Bottom Line? Printers Cover Their Backs

Printer guts

Printers are amazing machines. Even the simplest printers today have hundreds of parts and are capable of stunning print position accuracy. So much design, engineering and forethought goes into these machines which can cost less than $100 and are cheaper to replace than to repair.

Printers also happen to be fascinating to tear apart!

In a humble desktop ink jet color printer I found four motors, a huge number of gears and switches, connectors, electronics and all sorts of other cool components. Next time you are getting ready to throw away a printer, let me suggest grabbing a screw driver and pulling it apart first. It’s a fascinating way to spend an hour or two and a very fun activity to do with kids (just make sure to be safe about the electrical parts!).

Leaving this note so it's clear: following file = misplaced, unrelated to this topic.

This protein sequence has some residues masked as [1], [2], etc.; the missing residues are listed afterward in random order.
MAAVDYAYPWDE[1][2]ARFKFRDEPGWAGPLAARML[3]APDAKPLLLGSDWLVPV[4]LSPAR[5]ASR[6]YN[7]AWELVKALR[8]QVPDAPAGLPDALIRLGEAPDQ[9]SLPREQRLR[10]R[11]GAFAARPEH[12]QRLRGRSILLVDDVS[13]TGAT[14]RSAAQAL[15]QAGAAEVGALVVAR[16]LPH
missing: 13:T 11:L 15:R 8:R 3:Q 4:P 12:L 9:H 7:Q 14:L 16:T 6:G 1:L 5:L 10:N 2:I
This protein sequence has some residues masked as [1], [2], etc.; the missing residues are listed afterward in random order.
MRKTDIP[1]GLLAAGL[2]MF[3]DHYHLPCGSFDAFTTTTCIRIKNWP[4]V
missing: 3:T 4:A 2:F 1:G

In this latest tear down, I was intrigued to find an extremely absorbent pad at the bottom of the printer, just below the ink storage. As you can see, in this printer over half of that pad was thoroughly soaked with ink.

Printer ink

The presence of this pad in the first place means that despite all the engineering and design, the printers were still expected to produce a significant amount of leakage over their lifetime. As you can see from how much it has been used, it was clearly a good choice.

Before this little tear down, I never knew that printers had this safety feature to cover my back.


  1. You’re quite right – printers are incredibly intricate and surprisingly complicated machines! I recently sat through a lecture about how toner cartridges and laser printers work, and was amazed at how it all works. I never thought it would be so complicated, what with all the use of magnetism, metal and different fail safes. Truly an amazing and often overlooked area of technology.

  2. Thanks for stopping by and for the comment @ CS James.
    Now you’ve got me curious to learn more about the cartridges work. Happen to know of a good youtube video that walks through it?

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